Canadian Underwriter

SCOR loss widens on reserves, stock market woes

April 1, 2003   by Canadian Underwriter

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Prior-year reserving and the stock market downturn have combined to drag SCOR Group into the red even deeper than predicted for 2002. The French insurer is posting a loss of EUR 455 million (Cdn$730 million), higher than the EUR 400 million (Cdn$640 million) forecast late in 2002, and worse than the loss of EUR 278 million (Cdn$445 million) suffered in 2001.
Among the reasons given for the larger than expected loss is a EUR 18 million (Cdn$29 million) write-down of goodwill on Bermuda subsidiary Commercial Risk Partners, plus EUR 51 million (Cdn$82 million) added to that subsidiary’s reserves. Early this year the company decided to dispose of this subsidiary.
On a bright note, overall premium income was up 2.6% to EUR 5.02 billion (Cdn$8.05 billion), and p&c reinsurance writings were up 7% over 2001 to EUR 2.07 billion (Cdn$3.3 billion). The p&c segment saw an operating loss of EUR 271 million (Cdn$435 million) versus EUR 440 million (Cdn$705 million) in 2001. The combined ratio for this segment was 117.7%, significantly lower than the 131.7% posted in 2001. The company is focusing its p&c writings on short to mid-term classes, which now represent almost half of its book of business.
Overall, the group’s combined ratio for 2002 was down to 118.3% versus 123.9% the year prior. However, Investment income was hard hit, dropping 28% to EUR 326 million (Cdn$523 million) last year from EUR 450 million (Cdn$722 million) in 2001. However, the company did increase its long-term capital to EUR 2.2 billion (Cdn$3.5 billion) at the end of 2002 from EUR 2.1 billion (Cdn$3.4 billion) at the end of 2001.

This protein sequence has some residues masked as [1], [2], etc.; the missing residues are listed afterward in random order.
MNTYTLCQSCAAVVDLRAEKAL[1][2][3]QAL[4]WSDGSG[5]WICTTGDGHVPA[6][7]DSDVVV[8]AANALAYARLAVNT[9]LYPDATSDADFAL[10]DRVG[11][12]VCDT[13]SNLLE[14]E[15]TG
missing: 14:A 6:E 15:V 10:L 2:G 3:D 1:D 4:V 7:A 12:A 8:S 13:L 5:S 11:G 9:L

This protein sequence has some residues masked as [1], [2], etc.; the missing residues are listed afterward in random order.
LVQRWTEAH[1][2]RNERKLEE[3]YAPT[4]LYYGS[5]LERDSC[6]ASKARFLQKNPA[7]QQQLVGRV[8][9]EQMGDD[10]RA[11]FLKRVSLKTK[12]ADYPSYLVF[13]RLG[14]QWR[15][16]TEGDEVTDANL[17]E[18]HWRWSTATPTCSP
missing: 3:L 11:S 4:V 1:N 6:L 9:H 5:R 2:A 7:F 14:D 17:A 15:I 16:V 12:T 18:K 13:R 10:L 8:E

The group says 2003 renewals were “satisfactory”, with benefits from rate increases at the same time the group is restricting underwriting. “It [SCOR] is re-balancing its portfolio toward Europe, short-tail risks, and life and accident reinsurance,” states a company press release.
SCOR Group ought to be in a position to start profiting in 2003 both from improving prices in the reinsurance market and from the results of recovery measures already implemented, thanks to a combination of the Group’s recapitalization, the adoption of a rigorous underwriting plan implemented from the start of the renewals, a very conservative investment policy, a radical reorganization from top to bottom, which has left the Group free to refocus on its profitable businesses,” says chairman and CEO Denis Kessler.
Amongst the changes this year is an attempt to add a more global mix to board members, with Canada’s Yvon Lamontagne, former chairman of Boreal Assurance, joining its ranks.

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